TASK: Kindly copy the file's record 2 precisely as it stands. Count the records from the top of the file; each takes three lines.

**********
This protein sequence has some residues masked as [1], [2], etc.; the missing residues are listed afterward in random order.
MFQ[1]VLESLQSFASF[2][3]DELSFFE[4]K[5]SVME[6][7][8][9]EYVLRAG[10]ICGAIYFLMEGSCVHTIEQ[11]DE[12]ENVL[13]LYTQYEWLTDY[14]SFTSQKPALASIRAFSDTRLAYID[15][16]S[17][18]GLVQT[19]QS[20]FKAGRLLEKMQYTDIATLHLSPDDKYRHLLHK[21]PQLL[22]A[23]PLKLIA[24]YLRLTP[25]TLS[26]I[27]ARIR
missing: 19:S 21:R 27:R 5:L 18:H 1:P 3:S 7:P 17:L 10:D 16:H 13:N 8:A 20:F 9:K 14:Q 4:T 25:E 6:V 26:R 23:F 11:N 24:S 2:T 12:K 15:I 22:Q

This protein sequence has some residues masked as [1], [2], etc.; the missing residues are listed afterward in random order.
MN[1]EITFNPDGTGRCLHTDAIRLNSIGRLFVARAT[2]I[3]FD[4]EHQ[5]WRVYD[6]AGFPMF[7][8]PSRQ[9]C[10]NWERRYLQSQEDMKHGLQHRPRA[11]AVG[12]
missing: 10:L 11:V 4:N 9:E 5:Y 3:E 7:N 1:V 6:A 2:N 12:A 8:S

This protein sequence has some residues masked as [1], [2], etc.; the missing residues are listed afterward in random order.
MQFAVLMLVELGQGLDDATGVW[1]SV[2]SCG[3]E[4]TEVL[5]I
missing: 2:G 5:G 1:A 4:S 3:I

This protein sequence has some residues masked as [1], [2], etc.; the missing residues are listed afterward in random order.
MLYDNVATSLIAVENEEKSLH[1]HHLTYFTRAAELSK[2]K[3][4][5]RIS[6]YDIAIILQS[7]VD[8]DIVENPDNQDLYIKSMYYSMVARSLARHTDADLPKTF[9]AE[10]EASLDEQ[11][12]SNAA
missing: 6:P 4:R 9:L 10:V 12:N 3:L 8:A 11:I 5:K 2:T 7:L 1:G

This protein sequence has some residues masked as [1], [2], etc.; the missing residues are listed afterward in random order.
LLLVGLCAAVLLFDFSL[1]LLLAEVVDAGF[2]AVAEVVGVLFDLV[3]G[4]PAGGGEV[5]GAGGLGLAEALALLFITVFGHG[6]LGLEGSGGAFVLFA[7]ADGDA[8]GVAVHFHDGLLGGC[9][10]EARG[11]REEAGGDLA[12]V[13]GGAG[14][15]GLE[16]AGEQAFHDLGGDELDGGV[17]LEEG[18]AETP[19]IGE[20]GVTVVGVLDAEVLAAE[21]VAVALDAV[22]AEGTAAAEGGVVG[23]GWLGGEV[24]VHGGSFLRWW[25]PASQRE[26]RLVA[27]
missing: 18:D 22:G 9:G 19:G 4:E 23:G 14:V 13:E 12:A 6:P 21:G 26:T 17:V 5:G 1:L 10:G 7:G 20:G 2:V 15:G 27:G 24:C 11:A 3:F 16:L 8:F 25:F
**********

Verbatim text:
This protein sequence has some residues masked as [1], [2], etc.; the missing residues are listed afterward in random order.
MN[1]EITFNPDGTGRCLHTDAIRLNSIGRLFVARAT[2]I[3]FD[4]EHQ[5]WRVYD[6]AGFPMF[7][8]PSRQ[9]C[10]NWERRYLQSQEDMKHGLQHRPRA[11]AVG[12]
missing: 10:L 11:V 4:N 9:E 5:Y 3:E 7:N 1:V 6:A 2:N 12:A 8:S